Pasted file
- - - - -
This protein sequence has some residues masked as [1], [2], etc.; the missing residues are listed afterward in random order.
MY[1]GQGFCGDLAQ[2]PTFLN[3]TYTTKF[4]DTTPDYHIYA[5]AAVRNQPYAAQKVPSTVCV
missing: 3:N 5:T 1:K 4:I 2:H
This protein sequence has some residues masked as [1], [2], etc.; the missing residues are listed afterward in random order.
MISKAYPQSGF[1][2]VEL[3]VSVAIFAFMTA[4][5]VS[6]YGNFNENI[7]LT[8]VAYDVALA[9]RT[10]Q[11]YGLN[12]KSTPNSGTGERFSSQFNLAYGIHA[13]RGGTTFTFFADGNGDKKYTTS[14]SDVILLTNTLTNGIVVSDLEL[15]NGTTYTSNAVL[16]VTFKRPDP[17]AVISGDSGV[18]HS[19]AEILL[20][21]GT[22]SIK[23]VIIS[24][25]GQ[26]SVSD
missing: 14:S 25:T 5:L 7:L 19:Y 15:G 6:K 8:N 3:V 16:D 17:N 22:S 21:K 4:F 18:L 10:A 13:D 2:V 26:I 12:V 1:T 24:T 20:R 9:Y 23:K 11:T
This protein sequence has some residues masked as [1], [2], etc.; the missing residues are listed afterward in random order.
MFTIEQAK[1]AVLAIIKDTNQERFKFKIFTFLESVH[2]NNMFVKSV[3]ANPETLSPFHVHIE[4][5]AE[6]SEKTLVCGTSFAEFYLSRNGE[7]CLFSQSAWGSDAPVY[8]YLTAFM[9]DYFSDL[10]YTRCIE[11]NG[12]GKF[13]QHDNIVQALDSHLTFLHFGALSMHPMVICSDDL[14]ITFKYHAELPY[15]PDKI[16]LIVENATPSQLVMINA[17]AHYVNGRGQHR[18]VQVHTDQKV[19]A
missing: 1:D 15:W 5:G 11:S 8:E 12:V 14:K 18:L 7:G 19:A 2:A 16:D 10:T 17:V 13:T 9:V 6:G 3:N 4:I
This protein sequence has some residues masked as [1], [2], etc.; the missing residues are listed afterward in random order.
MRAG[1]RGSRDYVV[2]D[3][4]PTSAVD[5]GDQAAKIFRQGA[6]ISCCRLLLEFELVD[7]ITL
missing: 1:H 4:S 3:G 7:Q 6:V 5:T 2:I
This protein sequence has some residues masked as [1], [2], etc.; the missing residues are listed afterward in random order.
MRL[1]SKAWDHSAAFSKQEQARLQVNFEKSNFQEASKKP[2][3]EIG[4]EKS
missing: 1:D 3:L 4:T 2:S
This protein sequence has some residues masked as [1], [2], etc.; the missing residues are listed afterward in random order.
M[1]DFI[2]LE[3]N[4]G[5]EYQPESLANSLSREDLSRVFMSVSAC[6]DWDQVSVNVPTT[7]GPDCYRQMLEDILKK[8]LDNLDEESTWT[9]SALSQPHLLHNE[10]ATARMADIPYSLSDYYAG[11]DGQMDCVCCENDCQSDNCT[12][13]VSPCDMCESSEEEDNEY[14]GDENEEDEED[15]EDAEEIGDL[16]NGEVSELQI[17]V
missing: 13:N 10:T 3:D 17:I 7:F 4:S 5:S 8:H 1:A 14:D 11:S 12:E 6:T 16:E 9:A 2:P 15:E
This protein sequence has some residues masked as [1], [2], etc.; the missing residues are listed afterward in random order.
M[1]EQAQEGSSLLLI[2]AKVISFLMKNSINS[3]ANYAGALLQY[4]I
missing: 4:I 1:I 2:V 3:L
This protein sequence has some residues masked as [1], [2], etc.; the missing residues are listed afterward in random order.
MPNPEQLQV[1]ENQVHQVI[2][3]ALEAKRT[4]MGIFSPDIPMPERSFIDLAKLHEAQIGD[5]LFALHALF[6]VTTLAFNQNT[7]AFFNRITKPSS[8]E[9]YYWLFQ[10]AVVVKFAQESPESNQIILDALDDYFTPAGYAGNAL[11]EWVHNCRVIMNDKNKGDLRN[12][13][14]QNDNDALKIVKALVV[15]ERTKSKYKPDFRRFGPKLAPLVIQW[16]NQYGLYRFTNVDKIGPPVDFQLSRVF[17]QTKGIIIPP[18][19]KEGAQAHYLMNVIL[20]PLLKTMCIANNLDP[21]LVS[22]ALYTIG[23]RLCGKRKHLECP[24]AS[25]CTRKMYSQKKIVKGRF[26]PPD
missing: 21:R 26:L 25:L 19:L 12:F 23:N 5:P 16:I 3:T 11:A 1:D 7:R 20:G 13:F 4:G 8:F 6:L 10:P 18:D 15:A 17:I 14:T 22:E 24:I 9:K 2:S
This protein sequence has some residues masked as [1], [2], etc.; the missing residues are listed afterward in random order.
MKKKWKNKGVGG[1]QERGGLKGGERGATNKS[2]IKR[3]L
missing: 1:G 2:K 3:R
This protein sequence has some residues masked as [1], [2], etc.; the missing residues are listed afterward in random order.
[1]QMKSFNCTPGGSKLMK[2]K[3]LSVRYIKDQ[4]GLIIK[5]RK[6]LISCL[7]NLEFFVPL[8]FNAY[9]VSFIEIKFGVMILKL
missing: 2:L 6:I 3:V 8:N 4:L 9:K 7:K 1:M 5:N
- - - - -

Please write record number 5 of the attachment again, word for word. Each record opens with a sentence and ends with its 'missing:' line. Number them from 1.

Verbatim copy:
This protein sequence has some residues masked as [1], [2], etc.; the missing residues are listed afterward in random order.
MRL[1]SKAWDHSAAFSKQEQARLQVNFEKSNFQEASKKP[2][3]EIG[4]EKS
missing: 1:D 3:L 4:T 2:S